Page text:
Apple is suing a French activist group in an attempt to stop a slew of protests at its brick-and-mortar retail locations in the country that have been happening for some time.
The California tech giant is filing a lawsuit against Attac (the Association for the Taxation of Financial Transactions and Aid to Citizens), after about 100 of its proponents occupied the company’s flagship store in Paris in December. The group, among others, has been protesting what they call “wide-scale tax evasion” by Apple, French news outlet The Local reported.
Attac has protested Apple for a variety of reasons in the past, but most recently, its main focus has been Apple’s alleged tax avoidance strategies in Ireland and other tax havens. Last November, the “Paradise Papers” implicated Apple in a wide-ranging report on the illegal tax strategies of the world’s wealthiest people and corporations.
An Apple spokesperson told Agence France-Presse on Thursday that it respected Attac’s right to free expression, but maintained that the flagship protest “put the security of (its) customers and employees at risk.”
Apple is seeking 3,000 euros (about $3,600) from Attac, but the main point of the lawsuit seems to be putting a halt to further protests in its stores. Apple asked for a court order barring Attac from staging further protests at its Apple Store locations — or else face a fine of 150,000 euros.
During the Paris store protest, Attac members blocked the store for several hours on a typically busy pre-Christmas shopping day. They only left the location when Apple employees assured them a meeting with management. According to The Local, Apple did meet with representatives of the group and asked them to refrain from holding further protests due to security concerns.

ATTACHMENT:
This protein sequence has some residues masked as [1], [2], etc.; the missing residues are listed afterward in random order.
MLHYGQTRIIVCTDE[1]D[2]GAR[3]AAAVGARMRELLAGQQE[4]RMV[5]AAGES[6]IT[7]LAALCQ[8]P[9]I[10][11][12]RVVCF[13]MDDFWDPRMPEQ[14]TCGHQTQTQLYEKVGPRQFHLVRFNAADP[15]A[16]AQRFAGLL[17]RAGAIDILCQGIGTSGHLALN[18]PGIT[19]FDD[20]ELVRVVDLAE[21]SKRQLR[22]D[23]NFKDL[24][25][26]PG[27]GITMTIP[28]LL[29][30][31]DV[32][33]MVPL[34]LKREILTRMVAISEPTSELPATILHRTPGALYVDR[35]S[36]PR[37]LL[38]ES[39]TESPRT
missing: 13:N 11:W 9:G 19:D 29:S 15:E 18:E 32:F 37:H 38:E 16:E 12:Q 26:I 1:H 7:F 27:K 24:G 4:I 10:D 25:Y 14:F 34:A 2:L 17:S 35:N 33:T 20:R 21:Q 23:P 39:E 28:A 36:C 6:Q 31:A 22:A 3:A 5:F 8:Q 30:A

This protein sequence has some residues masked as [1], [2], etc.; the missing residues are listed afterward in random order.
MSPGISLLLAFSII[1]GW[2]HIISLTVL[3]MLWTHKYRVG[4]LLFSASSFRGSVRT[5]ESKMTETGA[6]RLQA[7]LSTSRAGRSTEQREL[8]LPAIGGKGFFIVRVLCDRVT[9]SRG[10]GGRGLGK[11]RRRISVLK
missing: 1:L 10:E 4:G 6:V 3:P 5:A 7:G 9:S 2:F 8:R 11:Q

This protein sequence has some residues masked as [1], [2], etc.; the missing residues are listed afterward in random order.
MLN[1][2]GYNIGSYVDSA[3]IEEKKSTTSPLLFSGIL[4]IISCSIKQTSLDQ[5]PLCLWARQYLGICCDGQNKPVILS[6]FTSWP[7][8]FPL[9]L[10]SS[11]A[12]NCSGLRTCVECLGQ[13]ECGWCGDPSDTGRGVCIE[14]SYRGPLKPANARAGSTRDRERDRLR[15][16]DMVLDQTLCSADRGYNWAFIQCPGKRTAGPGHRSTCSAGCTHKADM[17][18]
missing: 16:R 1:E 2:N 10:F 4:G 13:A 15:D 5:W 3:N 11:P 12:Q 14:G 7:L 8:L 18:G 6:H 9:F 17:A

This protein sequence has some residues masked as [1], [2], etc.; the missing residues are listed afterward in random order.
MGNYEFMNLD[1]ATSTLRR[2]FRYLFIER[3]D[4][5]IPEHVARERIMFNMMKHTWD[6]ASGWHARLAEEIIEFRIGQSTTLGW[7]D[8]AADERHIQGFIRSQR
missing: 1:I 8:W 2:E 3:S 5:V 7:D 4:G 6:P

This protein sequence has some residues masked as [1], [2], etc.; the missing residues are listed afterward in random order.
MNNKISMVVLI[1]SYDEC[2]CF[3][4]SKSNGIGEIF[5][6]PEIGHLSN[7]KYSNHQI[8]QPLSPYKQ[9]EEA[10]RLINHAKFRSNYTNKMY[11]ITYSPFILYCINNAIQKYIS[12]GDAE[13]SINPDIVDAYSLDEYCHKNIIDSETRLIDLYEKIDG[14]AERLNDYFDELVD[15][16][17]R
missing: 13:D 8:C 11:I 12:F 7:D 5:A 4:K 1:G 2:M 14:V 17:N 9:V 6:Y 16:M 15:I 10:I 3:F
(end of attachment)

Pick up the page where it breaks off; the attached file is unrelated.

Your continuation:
While Apple maintains that they “fully recognize” Attac’s right to expression, the activist group tells a different store. Dominique Plihon, a spokesperson for the organization, said the lawsuit is a means to “gag Attac and prevent us from holding new citizen actions to condemn tax evasion by multinationals.” Philon added that Apple accused Attac of “vandalism,” but insisted that their actions had been “peaceful,” “symbolic” and resulted in no permanent damage to property.
Previous protests staged by Attac supports include a demonstration on the iPhone X launch day, in which protesters dumped loads of apples from the roof of an Apple Store location while demonstrators carried signs saying “Apple, pay your taxes” in Aix-en-Provence, France.
In August 2016, the European Commission concluded that Apple had been negotiating favorable tax arrangements with the Irish government — ones that resulted in about $14.5 billion in back taxes owed.
The aforementioned “Paradise Papers” suggested that Apple allegedly transferred the bulk of its untaxed funds to the island of Jersey, which is largely exempt from European Union tax regulations and doesn’t typically tax corporate income.